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Wednesday, March 14, 2007

Comments

Will Davies

I guess I should say 'thanks' for the mea culpa, and obviously I'd argue that an economist who listens to sociologists is better than one who doesn't. But I think there is a latent hostility between the two schools that can't be got rid of very easily, which starts with their respective methods. From where I (and various sociological colleagues) stand, the task of economic sociology is to reinsert social phenomena that economics has deliberately excluded (or bracketted as 'externalities'). That is, economic sociology from Polanyi onwards defines itself partly in terms of providing a counter-narrative to that provided by economics. If economics had not drawn a division between 'economy' and 'society' in the first place, then there would be no need to talk about the embeddedness of the former in the latter.

For this reason, economic sociology will not provide evidence in a form that can be easily inserted into existing economics. It will deliberately provide evidence that is too historical, too contingent, and too messy for it to be more than of passing interest to economists. One of the comments added to your previous post stated that "There may very well be a sociological aspect to economics that is waiting to be discovered. But, there is also no Generalized Theory of it pointing its pretty head on the horizon." Of course there is no generalised theory of social action; the desire to have one is part of the problem!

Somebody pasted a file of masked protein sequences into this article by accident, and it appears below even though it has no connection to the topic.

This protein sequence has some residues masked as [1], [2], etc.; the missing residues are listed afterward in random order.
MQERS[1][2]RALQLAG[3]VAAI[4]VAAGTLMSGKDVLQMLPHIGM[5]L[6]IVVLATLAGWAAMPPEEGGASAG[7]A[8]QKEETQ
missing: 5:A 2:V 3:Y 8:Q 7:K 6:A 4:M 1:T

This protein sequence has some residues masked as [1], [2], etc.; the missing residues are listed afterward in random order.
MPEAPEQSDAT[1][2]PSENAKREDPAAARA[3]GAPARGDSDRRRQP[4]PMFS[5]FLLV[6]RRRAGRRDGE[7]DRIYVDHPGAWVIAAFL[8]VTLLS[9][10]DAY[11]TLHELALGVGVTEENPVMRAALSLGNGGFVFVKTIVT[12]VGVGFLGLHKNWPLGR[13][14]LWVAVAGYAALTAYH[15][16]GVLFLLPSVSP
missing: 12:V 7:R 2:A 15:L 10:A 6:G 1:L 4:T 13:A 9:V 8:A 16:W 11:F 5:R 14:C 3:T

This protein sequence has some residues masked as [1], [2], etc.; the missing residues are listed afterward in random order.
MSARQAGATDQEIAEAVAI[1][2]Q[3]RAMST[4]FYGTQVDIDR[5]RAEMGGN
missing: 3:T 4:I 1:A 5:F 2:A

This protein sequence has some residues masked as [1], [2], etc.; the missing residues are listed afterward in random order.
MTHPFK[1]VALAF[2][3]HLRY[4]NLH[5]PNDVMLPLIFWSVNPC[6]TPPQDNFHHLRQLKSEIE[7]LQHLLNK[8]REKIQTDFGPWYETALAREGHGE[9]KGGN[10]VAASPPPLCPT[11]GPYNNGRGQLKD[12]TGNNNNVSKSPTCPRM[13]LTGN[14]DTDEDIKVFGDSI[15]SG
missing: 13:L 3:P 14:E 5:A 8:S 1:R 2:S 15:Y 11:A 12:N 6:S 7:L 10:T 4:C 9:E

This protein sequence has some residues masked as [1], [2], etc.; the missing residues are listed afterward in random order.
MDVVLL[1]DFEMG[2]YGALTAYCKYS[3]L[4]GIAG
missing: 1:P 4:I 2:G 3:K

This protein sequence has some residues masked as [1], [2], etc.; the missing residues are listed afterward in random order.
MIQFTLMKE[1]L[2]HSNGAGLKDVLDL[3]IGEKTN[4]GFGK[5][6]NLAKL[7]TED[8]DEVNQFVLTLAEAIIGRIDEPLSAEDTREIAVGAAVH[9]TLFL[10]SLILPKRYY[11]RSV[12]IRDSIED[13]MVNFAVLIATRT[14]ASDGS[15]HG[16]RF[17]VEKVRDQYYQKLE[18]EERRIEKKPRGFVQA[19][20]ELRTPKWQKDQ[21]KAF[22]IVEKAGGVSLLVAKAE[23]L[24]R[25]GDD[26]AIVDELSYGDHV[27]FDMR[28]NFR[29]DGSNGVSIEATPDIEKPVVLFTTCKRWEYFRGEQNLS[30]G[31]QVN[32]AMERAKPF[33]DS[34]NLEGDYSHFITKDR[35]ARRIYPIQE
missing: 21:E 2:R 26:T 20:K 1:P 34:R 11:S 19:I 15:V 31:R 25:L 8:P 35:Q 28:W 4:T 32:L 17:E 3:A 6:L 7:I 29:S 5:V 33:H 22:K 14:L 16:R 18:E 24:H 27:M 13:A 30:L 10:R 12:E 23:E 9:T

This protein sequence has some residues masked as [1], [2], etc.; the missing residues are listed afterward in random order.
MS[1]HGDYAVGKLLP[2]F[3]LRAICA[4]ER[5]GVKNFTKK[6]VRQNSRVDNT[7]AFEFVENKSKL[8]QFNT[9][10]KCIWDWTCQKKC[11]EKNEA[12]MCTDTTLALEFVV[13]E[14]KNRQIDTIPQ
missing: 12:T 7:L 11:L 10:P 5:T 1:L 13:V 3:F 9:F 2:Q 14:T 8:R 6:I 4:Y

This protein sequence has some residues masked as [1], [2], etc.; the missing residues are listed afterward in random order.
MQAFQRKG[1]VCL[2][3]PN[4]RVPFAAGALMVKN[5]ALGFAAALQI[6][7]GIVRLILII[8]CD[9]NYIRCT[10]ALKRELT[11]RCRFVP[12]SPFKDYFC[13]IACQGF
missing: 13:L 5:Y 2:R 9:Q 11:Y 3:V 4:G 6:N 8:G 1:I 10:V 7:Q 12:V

I think the desire for cooperation between the disciplines is to be welcomed, if it occurs on neutral territory (whatever that may look like). But where sociologists are judged useful only to the extent that they can flesh out or add to various 'laws' of human behaviour, it is difficult to imagine how they can cooperate while remaining sociologists.

Lafayette

WD: "Of course there is no generalised theory of social action; the desire to have one is part of the problem!"

Interesting that you should dismiss this idea out of hand. I can't imagine why.

Macro-economics aggregates individual behavior because it addresses economic phenomenon on a national level. It cannot be blamed for doing such; that is its purpose.

Micro-economics, o.t.h, specifically looks - or should look - at individual behavior of consumers towards understand why and how they consume or do not consume. Consumers are the alpha and omega of ALL economic theory, both macro- and micro-.

But, there is little done on the micro-economic level. One must ask why - and, please, the bit about "personal incompatibility" between the two camps simply wont do. There is much that can be learned if the two get together and, in the interest of science, it seems silly that they don't.

After all, consumer behavior is not all that diverse. Given that people have enough money, they will spend it, which keeps the economic cycle going. What makes them spend rather than save, or invest rather than spend, or invest rather than save - or vice-versa in all three examples. If you ask these questions of economists, they will blithely remark that it is a question of rational choices (based upon the better gain or "propensity"). This is logical, but it does not sufficiently answer the question.